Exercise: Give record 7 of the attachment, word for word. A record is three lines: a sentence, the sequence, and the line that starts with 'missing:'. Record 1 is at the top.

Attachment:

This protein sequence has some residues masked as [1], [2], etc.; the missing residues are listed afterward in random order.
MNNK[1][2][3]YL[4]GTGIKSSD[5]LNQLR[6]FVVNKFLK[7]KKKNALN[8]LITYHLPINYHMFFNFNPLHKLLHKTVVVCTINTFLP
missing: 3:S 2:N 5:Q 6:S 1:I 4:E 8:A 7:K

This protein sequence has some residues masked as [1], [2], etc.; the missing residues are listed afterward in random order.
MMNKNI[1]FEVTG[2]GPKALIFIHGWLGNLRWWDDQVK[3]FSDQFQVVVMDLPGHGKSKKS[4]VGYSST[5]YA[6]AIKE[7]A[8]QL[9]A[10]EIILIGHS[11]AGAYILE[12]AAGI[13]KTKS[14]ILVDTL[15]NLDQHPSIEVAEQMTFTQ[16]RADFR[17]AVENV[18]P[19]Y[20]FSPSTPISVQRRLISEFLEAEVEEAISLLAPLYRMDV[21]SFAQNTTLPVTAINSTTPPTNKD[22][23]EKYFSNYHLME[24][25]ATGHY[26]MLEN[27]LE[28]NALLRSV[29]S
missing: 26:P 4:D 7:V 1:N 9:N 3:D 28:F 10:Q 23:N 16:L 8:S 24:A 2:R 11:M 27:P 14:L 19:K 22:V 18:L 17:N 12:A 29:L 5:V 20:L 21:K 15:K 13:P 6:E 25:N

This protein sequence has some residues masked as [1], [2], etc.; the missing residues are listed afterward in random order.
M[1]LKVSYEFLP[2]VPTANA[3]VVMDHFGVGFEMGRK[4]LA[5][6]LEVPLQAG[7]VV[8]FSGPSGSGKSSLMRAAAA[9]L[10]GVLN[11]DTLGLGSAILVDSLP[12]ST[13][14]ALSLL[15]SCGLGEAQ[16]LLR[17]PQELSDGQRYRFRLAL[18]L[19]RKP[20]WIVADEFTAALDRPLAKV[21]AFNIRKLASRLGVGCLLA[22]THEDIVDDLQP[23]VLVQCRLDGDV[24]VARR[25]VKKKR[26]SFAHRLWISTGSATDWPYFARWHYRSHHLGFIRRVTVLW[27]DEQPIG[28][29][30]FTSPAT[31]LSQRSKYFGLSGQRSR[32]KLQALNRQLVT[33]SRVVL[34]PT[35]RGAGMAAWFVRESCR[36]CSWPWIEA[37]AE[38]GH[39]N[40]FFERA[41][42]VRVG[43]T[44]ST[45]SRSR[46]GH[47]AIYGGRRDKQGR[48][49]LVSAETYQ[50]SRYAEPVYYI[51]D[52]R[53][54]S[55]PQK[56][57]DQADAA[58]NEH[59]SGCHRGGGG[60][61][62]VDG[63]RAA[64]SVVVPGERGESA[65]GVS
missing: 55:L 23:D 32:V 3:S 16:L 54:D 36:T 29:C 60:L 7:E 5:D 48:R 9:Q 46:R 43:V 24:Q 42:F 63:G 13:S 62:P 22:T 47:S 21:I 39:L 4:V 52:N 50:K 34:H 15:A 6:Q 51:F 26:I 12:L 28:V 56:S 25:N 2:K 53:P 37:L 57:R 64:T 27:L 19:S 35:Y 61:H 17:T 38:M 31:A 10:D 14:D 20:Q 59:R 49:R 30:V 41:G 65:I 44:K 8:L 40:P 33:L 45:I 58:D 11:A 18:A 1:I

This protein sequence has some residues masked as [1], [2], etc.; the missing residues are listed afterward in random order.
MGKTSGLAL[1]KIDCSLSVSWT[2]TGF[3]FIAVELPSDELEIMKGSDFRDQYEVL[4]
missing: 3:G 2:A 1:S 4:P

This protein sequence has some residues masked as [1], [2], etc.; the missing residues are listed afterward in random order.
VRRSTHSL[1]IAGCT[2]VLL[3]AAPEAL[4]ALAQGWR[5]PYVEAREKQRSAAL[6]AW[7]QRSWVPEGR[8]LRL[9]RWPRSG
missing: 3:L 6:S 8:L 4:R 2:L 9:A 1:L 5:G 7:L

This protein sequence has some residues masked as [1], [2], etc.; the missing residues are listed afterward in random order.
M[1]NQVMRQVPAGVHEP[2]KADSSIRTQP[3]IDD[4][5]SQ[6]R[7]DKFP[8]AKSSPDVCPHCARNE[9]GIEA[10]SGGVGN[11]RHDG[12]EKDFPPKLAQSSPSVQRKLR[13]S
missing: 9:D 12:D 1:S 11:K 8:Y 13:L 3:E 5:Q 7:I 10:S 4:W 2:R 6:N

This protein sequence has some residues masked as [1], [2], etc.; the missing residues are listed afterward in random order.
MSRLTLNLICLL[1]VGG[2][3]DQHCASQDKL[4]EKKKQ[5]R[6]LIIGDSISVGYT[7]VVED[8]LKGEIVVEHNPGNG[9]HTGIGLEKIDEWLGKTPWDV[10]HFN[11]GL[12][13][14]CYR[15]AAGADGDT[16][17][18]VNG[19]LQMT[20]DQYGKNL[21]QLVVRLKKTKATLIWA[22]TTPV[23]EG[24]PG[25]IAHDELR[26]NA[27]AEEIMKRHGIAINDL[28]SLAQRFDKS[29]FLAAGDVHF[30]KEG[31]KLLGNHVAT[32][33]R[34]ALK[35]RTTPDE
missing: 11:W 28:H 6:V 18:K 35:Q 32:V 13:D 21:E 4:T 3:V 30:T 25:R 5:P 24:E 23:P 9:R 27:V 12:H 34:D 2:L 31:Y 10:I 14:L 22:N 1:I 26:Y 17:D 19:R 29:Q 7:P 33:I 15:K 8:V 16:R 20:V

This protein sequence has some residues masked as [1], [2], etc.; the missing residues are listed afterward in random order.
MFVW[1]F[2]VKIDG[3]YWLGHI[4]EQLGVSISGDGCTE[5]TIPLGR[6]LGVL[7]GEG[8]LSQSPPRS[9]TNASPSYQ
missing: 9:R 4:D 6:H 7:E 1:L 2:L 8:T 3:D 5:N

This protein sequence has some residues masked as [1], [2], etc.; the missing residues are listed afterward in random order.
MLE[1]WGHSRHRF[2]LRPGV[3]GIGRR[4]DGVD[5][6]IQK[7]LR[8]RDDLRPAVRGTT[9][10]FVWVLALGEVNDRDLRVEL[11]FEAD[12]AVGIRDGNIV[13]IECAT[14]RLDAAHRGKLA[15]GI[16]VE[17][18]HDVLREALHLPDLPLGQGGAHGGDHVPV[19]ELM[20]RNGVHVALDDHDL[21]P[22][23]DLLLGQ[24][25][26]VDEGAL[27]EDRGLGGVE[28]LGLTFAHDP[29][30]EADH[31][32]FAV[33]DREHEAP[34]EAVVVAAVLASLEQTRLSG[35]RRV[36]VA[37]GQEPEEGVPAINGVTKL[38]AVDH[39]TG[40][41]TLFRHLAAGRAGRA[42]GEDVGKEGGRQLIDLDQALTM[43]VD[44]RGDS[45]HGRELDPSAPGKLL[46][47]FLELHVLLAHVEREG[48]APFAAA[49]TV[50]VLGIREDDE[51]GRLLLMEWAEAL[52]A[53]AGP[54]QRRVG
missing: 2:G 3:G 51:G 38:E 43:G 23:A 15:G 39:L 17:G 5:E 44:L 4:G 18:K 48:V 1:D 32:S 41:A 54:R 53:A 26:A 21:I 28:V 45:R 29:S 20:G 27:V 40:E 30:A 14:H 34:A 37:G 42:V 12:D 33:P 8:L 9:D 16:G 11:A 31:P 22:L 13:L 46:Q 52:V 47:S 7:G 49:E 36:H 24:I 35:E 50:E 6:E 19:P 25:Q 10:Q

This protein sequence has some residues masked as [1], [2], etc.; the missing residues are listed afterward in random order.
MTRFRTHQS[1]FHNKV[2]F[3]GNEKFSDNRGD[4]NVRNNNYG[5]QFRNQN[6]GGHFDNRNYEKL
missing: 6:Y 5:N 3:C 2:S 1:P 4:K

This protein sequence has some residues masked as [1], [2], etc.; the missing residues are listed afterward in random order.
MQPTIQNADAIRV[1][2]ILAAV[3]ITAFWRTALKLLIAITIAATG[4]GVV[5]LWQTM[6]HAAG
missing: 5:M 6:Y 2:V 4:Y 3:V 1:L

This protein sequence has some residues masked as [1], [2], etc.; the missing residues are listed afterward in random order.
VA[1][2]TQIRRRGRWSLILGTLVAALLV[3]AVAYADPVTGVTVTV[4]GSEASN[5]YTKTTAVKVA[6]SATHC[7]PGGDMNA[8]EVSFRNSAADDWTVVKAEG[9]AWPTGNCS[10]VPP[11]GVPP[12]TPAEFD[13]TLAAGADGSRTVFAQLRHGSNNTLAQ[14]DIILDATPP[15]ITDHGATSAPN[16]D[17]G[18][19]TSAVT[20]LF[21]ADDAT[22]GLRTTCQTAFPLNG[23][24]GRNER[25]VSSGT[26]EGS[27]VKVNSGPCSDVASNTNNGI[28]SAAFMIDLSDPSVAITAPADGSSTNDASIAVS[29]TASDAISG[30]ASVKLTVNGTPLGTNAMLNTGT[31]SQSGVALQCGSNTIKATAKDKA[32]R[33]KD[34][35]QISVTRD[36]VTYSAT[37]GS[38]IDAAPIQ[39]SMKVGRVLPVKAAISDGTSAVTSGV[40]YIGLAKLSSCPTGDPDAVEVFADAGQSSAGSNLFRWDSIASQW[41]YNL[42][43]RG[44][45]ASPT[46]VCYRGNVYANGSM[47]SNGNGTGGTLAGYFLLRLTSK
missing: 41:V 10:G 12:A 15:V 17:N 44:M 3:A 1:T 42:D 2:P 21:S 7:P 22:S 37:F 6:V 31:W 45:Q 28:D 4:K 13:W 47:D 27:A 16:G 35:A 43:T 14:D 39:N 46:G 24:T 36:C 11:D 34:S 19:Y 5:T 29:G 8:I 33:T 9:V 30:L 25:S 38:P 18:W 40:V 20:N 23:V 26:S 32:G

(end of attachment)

This protein sequence has some residues masked as [1], [2], etc.; the missing residues are listed afterward in random order.
MSRLTLNLICLL[1]VGG[2][3]DQHCASQDKL[4]EKKKQ[5]R[6]LIIGDSISVGYT[7]VVED[8]LKGEIVVEHNPGNG[9]HTGIGLEKIDEWLGKTPWDV[10]HFN[11]GL[12][13][14]CYR[15]AAGADGDT[16][17][18]VNG[19]LQMT[20]DQYGKNL[21]QLVVRLKKTKATLIWA[22]TTPV[23]EG[24]PG[25]IAHDELR[26]NA[27]AEEIMKRHGIAINDL[28]SLAQRFDKS[29]FLAAGDVHF[30]KEG[31]KLLGNHVAT[32][33]R[34]ALK[35]RTTPDE
missing: 11:W 28:H 6:V 18:K 35:Q 32:V 13:D 21:E 4:T 3:V 30:T 25:R 5:P 24:E 23:P 9:R 27:V 12:H 34:D 2:L 31:Y 10:I 14:L 22:N 1:I 26:Y 17:D 19:R 29:Q 7:P 33:I 15:K 8:V 16:R 20:V